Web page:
in relation to technology transfer. The finance workshop in Copenhagen gave EU Member States a chance to address some of the challenges. Further talks, and a transparent debate, will be needed, including both the private sector and civil society organizations. We as NGOs hope to continue that dialogue with the EU Member States and the Presidency at the UNFCCC Intersessional being held in Bonn this May. Q


are on track to their overall national targets the Commission may allow deviation from the sub-targets on public buildings and energy company obligations. MEPs also want to see the 1.5% savings requirement expanded to cover energy used by transport, and public building renovations to be “deep� or “staged�. In addition, they ask Member States to develop national roadmaps for the deep renovation of their entire building stock by 2050, and to establish national financing facilities for the aggregation and allocation of funds. Finally, they ask the Commission to come


forward with a proposal to amend the ETS, if needed, in order to accommodate the impact of the EED. So what next? Economic times are tough, and it’s a very different political context than during the 2008 Climate and Energy Package. One glimmer of hope is that the Council’s overall negative mandate masks a number of specific national positions that are more positive. Much may therefore depend on whether the Danish Presidency manages to overcome its apparent submissiveness to the noisiest negative countries.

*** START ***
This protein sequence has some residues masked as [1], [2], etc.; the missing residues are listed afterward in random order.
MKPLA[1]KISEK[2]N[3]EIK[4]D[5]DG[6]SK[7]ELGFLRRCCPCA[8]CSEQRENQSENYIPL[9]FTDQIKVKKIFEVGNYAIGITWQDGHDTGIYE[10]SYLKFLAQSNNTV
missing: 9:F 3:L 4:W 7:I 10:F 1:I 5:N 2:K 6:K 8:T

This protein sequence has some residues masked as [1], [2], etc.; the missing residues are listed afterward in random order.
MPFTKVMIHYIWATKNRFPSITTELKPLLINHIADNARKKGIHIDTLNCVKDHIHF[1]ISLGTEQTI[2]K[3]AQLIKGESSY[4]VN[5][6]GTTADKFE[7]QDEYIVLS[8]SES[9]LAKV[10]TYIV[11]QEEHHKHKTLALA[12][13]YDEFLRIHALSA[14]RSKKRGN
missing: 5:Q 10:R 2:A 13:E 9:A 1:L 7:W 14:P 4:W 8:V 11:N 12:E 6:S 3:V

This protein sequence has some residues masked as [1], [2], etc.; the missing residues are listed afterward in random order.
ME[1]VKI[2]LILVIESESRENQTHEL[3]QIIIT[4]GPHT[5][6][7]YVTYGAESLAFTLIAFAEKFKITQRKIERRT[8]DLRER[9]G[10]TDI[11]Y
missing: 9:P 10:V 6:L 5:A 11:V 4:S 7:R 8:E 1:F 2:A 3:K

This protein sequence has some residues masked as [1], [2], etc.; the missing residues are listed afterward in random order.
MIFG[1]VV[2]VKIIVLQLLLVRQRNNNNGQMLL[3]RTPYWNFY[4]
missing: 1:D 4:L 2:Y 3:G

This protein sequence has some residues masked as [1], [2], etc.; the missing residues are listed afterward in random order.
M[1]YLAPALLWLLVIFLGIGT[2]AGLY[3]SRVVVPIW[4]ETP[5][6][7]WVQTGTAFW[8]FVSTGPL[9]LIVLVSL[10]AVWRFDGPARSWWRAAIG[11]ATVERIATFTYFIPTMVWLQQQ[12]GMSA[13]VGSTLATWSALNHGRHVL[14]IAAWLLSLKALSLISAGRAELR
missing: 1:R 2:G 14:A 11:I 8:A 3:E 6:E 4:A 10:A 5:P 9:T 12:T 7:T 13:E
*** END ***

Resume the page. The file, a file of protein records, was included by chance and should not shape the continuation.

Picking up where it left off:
The European Commission must become considerably more interventionist and balanced in defence of its own proposal. Parliament must continue to support a progressive outcome. A final point is timing: although a swift agreement is still the stated desire, it would be very unfortunate if attainment of this objective came at the expense of an effective, ambitious Directive. One thing is for sure, Energy Savings Man will be hovering attentively overhead, lycra and all, for the duration! Q


MAY 2012